Saturday, February 6, 2016

There is no conception of the "modern specification of secular autonomy" in either St. Augustine or St. Thomas

"for Gelasius there was a distinction between the auctoritas of the Church, and the mere executive potestas of the imperiumso that while Church members were subordinate to the secular arm in worldly affairs, nonetheless the potestas remained subject to the ultimate judgement of the auctoritas, as the body of Christ himself."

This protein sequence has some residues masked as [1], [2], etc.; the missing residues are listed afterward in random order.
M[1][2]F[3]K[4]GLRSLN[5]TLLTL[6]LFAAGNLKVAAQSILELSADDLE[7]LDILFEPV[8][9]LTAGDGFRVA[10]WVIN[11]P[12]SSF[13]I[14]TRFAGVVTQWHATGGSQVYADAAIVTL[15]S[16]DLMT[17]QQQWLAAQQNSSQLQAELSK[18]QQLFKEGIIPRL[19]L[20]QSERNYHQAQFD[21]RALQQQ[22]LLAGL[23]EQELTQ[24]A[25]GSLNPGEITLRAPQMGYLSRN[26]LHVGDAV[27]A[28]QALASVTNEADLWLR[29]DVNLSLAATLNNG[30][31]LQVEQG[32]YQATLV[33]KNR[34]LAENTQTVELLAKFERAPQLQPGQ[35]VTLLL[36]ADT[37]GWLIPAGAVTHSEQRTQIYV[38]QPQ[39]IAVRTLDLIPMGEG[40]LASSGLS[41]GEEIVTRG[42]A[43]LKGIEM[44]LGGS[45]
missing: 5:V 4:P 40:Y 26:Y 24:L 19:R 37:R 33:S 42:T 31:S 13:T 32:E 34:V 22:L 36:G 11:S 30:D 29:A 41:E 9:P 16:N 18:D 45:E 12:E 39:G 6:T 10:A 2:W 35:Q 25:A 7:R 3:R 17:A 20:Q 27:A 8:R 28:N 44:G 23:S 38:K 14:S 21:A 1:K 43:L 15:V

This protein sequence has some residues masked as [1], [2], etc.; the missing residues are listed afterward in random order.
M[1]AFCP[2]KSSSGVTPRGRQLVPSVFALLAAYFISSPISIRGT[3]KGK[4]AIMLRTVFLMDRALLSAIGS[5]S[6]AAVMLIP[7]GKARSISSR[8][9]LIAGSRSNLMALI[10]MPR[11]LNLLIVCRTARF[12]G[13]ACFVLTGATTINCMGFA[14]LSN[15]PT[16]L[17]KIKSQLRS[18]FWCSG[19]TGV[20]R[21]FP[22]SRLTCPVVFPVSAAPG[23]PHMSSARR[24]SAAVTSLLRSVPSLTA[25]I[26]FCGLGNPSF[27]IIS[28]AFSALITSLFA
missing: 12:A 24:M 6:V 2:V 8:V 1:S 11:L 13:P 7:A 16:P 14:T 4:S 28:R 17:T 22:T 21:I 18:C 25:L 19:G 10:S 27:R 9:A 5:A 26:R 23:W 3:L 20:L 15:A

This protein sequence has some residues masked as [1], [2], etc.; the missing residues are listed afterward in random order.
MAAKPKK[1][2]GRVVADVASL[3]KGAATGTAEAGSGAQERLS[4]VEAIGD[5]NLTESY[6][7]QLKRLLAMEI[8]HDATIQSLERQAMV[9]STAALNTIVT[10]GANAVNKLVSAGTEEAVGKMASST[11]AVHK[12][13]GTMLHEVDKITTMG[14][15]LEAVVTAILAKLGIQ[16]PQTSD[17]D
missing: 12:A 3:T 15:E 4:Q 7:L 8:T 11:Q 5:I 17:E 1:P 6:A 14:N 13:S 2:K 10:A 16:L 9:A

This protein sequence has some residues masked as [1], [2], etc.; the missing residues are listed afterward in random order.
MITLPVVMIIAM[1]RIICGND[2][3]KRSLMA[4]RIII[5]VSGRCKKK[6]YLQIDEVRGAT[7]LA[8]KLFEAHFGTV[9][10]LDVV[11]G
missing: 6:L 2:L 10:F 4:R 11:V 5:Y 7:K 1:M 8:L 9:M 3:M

John Milbank, citing Yves Congar's L’ecclĂ©siologie du haut moyen-age (Paris:  Editions du Cerf, 1968), 249-259, the historical work with which the systematic work of Lay people in the Church was not ultimately consistent.  Theology and social theory:  beyond secular reason, 2nd ed. (Malden, MA:  Blackwell Publishing, 2006), 229.  "For Gelasius, and for St. Augustine, the imperial order remained outside the Church because it was only partially redeemed.  For Thomas Aquinas one can recognize the naturalness of the spheres of the family and of political life, yet both must now be pervaded by the law of charity.  For modern thought, however, there is a closed circle of secular norms and practices.  Compared to modernity, Augustine and Aquinas are in essential agreement:  there can be no true fulfillment of natural justice and natural peace without reference to the Church and the workings of grace" (229-230, italics mine).

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